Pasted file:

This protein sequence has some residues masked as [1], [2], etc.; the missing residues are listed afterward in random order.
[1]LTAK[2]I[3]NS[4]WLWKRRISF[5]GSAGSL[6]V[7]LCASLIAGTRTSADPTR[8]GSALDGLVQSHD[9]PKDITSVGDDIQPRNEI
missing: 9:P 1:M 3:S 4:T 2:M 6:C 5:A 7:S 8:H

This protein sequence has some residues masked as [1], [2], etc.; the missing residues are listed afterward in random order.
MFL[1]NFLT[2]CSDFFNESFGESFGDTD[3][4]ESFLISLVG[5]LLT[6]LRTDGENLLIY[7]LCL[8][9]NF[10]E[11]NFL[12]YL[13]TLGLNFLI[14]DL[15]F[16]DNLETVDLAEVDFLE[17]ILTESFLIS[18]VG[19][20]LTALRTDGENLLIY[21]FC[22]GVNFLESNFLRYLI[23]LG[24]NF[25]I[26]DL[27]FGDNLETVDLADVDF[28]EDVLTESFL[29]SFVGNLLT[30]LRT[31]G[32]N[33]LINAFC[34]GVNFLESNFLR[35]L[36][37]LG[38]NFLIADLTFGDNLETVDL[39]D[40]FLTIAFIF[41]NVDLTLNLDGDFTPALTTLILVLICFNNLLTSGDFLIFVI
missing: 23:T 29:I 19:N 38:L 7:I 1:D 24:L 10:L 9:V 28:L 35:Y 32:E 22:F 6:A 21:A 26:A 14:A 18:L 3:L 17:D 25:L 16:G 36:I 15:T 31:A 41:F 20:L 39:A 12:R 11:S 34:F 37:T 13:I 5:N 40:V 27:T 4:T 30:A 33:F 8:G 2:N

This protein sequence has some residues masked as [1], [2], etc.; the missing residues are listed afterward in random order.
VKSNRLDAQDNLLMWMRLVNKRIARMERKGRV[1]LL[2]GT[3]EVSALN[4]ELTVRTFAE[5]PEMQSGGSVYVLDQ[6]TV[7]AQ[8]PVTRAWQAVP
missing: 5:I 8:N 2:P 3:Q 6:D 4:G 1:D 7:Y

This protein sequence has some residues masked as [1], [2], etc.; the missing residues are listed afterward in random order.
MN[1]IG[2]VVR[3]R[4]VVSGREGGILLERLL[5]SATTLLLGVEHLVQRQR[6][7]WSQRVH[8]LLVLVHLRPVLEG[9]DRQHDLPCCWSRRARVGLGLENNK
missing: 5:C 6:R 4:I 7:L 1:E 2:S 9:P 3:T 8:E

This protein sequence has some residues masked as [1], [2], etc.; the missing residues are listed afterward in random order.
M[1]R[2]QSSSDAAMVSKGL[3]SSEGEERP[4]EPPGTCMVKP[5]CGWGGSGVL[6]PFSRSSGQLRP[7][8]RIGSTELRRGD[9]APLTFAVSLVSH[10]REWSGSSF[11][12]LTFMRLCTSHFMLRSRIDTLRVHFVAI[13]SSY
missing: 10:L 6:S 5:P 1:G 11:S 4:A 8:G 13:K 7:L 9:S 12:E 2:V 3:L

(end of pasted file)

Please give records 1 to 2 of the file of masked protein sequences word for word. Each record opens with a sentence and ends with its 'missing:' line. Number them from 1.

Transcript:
This protein sequence has some residues masked as [1], [2], etc.; the missing residues are listed afterward in random order.
[1]LTAK[2]I[3]NS[4]WLWKRRISF[5]GSAGSL[6]V[7]LCASLIAGTRTSADPTR[8]GSALDGLVQSHD[9]PKDITSVGDDIQPRNEI
missing: 9:P 1:M 3:S 4:T 2:M 6:C 5:A 7:S 8:H

This protein sequence has some residues masked as [1], [2], etc.; the missing residues are listed afterward in random order.
MFL[1]NFLT[2]CSDFFNESFGESFGDTD[3][4]ESFLISLVG[5]LLT[6]LRTDGENLLIY[7]LCL[8][9]NF[10]E[11]NFL[12]YL[13]TLGLNFLI[14]DL[15]F[16]DNLETVDLAEVDFLE[17]ILTESFLIS[18]VG[19][20]LTALRTDGENLLIY[21]FC[22]GVNFLESNFLRYLI[23]LG[24]NF[25]I[26]DL[27]FGDNLETVDLADVDF[28]EDVLTESFL[29]SFVGNLLT[30]LRT[31]G[32]N[33]LINAFC[34]GVNFLESNFLR[35]L[36][37]LG[38]NFLIADLTFGDNLETVDL[39]D[40]FLTIAFIF[41]NVDLTLNLDGDFTPALTTLILVLICFNNLLTSGDFLIFVI
missing: 23:T 29:I 19:N 38:L 7:I 1:D 24:L 10:L 9:V 28:L 35:Y 32:E 22:F 6:A 21:A 26:A 14:A 18:L 3:L 17:D 25:L 16:G 36:I 15:T 31:A 41:F 20:L 39:A 12:R 11:S 34:F 37:T 13:I 5:N 40:V 27:T 4:T 30:A 33:F 8:G 2:N